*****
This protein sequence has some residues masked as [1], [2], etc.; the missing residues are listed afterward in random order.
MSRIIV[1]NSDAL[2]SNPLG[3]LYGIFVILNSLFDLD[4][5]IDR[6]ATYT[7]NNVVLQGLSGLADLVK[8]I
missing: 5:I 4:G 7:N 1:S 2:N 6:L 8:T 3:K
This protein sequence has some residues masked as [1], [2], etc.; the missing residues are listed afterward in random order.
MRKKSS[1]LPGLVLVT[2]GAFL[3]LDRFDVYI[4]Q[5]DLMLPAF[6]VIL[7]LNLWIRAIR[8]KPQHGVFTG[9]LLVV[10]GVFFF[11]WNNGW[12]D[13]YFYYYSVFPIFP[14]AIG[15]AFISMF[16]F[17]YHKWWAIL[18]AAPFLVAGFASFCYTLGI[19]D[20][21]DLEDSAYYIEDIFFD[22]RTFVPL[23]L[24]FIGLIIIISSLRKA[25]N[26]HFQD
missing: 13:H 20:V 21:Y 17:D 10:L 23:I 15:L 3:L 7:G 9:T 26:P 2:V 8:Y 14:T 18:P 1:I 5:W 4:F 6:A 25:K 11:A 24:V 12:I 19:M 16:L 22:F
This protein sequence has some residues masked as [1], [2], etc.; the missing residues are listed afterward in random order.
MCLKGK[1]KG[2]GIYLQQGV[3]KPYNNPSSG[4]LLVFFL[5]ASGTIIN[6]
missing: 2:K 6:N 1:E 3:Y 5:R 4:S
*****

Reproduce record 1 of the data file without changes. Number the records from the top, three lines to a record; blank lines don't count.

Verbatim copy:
This protein sequence has some residues masked as [1], [2], etc.; the missing residues are listed afterward in random order.
MSRIIV[1]NSDAL[2]SNPLG[3]LYGIFVILNSLFDLD[4][5]IDR[6]ATYT[7]NNVVLQGLSGLADLVK[8]I
missing: 5:I 4:G 7:N 1:S 2:N 6:L 8:T 3:K